Madeleine Winnett - Making up for lost golf time
Happy new year everyone – and indeed it is now the happiest of happy new years. Rumour has it that CONGU is on the way out! Oh joy! Oh blessed relief! Start hanging out the bunting and let the street parties begin.
Unfortunately, they are going to drag their wretched heels before departing, but at least there is light at the end of the tunnel. In truth, I don’t know enough about the slope system, with which it is going to be replaced, to comment much about it
But, to be honest, I don’t care what it entails. If we have to play with both feet tied together, hopping around the course with one arm behind our backs, singing “Tie my kangaroo down, sport,” it will be an improvement on the ghastly system CONGU has saddled us with for the last 13 years.
The new year is exciting in lots of ways. As you are taking the last vestiges of tinsel down, I shall be putting one of my presents to good use on the snowy French slopes. After my joyous introduction to the Ski Mojo last year, that was at the top of my list to Santa, so I can’t wait to become the bionic skiing woman again shortly.
Another thing I am very excited about is the new golf season. This time last year I was very much immersed in the world of physio and rehab following my shoulder surgery, and as such, I had no expectations of playing well at all.
I saw the summer as a chance to slowly rebuild my swing, and work my way back into things gradually, paving the way for me to start again in earnest this year.
That was completely blown away when I ended up having one of my most successful seasons ever, so now I am slightly at a loss. If I see this as a chance to leap on from where I finished 2016, I will no doubt come down to earth with a bang very quickly.
In a moment of light relief, I thought it would be quite amusing to send two photos to my surgeon – one entitled ‘Last season’ which depicts me sling-bound and wearing my ice pack shoulder brace, and a corresponding ‘This season’, which happily shows me surrounded by silverware. My only accompanying message was, “Thank you for putting me back together again.”
Naturally, I assumed that would be the end of the matter, so was somewhat surprised when I started receiving phone calls and emails from the Manchester Arm Clinic asking to use the pictures (and my story) as part of their PR and press material.
Once I was fully functional again, I played in as many things as I could to make up for all my lost time, and that’s something I intend to do again.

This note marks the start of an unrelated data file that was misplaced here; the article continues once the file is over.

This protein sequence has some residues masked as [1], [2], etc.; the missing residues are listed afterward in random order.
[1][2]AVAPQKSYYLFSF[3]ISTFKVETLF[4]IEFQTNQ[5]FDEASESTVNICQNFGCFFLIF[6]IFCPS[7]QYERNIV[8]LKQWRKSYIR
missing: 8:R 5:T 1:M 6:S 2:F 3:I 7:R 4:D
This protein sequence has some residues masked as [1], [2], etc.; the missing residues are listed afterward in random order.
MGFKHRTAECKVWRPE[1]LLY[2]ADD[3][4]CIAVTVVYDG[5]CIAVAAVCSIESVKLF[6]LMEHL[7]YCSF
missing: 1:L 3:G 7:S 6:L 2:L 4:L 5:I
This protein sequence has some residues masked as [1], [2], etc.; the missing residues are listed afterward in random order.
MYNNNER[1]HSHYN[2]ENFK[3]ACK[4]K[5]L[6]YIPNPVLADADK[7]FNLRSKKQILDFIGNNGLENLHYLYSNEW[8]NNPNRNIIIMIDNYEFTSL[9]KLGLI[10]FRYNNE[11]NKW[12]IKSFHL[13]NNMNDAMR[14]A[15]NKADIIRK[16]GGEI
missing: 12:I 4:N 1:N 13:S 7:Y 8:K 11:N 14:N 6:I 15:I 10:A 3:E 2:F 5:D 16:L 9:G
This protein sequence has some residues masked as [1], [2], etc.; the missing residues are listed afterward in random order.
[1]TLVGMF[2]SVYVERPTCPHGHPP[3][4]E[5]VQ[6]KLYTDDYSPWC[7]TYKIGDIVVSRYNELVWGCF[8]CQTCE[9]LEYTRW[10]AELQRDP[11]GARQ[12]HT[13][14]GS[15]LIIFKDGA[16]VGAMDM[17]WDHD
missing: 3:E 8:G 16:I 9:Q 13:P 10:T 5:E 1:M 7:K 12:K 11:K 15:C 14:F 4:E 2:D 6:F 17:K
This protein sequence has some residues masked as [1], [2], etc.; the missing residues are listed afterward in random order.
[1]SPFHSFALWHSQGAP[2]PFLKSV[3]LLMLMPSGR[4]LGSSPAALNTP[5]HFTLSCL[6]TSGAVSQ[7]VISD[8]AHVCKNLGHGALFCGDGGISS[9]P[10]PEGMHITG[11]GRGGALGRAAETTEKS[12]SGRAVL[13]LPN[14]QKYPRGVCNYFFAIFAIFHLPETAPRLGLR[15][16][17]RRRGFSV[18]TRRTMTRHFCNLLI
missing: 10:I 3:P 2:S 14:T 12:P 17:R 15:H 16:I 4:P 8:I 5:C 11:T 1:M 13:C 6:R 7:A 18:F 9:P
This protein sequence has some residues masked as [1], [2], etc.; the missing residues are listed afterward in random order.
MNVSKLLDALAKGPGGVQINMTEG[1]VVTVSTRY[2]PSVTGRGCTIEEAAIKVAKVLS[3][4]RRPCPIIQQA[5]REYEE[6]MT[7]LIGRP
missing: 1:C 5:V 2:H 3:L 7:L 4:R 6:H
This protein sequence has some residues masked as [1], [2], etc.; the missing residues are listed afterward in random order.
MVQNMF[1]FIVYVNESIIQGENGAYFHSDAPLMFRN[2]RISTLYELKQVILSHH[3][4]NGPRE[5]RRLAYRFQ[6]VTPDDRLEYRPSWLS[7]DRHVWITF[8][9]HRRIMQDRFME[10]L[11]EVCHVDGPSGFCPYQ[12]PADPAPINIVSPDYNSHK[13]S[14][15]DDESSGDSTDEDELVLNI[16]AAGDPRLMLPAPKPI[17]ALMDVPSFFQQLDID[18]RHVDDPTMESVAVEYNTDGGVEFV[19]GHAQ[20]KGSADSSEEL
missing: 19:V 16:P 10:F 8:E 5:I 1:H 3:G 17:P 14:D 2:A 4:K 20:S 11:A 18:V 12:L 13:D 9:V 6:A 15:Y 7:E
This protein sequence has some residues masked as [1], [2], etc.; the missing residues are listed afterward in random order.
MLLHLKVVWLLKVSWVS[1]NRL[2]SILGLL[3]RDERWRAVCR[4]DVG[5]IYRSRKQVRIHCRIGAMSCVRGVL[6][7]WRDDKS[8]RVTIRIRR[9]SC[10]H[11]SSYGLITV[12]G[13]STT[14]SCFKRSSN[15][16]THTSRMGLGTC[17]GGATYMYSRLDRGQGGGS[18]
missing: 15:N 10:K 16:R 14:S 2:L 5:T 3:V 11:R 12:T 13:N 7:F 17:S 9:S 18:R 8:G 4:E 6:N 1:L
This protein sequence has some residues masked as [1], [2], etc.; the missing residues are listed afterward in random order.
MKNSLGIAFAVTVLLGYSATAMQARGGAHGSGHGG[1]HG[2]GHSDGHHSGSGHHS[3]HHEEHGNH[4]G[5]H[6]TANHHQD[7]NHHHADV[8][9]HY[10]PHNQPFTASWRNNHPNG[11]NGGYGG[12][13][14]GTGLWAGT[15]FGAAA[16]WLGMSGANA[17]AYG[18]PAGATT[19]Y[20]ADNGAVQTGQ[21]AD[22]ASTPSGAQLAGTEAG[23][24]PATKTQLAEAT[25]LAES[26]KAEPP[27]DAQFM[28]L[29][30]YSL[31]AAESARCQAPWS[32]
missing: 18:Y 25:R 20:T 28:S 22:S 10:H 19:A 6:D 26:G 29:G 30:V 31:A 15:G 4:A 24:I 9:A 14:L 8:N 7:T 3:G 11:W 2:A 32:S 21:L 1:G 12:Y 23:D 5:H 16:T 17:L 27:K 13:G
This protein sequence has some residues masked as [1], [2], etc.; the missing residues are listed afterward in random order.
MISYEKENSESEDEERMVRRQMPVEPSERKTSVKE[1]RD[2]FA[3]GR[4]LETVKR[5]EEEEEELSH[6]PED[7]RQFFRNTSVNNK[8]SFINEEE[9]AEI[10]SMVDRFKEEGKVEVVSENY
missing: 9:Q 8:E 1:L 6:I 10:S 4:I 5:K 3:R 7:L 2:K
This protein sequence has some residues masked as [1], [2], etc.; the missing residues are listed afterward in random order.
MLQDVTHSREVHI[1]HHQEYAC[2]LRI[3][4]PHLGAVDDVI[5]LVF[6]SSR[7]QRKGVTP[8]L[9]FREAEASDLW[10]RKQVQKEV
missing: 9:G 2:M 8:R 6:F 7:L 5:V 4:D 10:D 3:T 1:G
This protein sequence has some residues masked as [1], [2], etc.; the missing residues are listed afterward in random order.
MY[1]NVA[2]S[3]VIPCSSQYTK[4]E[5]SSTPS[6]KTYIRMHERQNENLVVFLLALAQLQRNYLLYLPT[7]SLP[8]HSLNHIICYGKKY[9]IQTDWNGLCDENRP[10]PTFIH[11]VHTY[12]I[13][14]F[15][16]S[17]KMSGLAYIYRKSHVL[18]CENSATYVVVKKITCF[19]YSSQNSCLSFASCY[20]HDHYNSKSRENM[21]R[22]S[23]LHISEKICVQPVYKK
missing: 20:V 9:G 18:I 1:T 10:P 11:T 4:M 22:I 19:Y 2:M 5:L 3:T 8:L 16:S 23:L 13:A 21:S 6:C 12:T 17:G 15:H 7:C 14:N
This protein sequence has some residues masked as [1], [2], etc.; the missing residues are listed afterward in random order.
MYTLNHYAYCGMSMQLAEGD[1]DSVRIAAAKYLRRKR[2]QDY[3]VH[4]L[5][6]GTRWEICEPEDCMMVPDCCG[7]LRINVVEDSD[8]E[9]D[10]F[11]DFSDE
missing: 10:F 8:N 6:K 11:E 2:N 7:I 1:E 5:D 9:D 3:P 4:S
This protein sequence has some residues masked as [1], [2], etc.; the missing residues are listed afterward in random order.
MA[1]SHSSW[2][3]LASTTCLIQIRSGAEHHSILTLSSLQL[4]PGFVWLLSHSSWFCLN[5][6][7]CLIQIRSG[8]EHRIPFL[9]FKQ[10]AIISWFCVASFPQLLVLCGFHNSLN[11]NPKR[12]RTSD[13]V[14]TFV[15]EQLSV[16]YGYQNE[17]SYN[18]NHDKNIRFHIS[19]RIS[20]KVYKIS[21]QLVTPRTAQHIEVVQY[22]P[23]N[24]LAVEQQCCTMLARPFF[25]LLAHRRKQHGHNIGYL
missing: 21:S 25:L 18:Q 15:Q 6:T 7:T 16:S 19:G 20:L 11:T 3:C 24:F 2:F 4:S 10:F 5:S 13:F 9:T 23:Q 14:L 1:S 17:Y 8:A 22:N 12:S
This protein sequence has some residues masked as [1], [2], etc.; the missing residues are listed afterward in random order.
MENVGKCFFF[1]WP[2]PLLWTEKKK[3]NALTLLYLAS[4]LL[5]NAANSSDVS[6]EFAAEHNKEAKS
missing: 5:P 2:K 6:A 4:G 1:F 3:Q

One event I am really looking forward to is renewing my acquaintance with the Tassie Foursomes. It may have been operating since 1961, but after turning down several invitations to play in it, I finally made my debut appearance playing for Millfield last year – and I loved it.
Foursomes is not an easy format, especially when you don’t know your partner, and you have never played the venue before, but I fell in love with The Berkshire as soon as I laid eyes on the course. The event, which was originally played as medal foursomes, has now become Stableford foursomes and is open to past pupils (girls) of all independent schools.
Thirty-six holes is on the wrong side of enjoyable for me these days, so the 27-hole event – interspersed with a stunning lunch and a highly calorific afternoon tea – is probably the perfect formula.
Talking of favourite courses, I am also looking forward to playing in the county championships. Having mentioned that 36 holes is more of an endurance test now than an enjoyable romp in the countryside, I am only prepared to put myself through the potential purgatory of doing it for three consecutive days because it is at Handsworth.
Handsworth is where I played in my first county championships in 1985, so it seems quite fitting that it will probably be my last. My handicap came down to single figures in that inaugural year, but I still remember being rather shocked when I turned up and found out that it would be played off scratch so I wouldn’t be getting any shots!
Having said that, there was a nett trophy for the best morning 18-hole qualifying score – the Bridget Jackson Salver – which I managed to win. Funnily enough, I won the Salver again this year, for the third time, and as it had been so long between wins, I had forgotten all about my earlier triumphs!
I qualified for the knockout stages in about 8th place, and couldn’t understand all the whispering and why people were asking who I was. I then clearly remember knocking out one of the long established county players in the first round (whom, of course, I had never heard of) before receiving an absolute pasting at the hands of Ann Booth in the quarter finals.
My coach, Martin Hall, who has since gone on to be such a renowned golf teacher in America, was thrilled with how well I had done, whereas I was thoroughly subdued at having been soundly beaten!
I began by looking forwards, and finished by looking back. The circle of life seems to play out very neatly in golf!
To enter the 2017 Tassie Foursomes, at the Berkshire on June 12, contact organiser Pip Donnithorne: [email protected]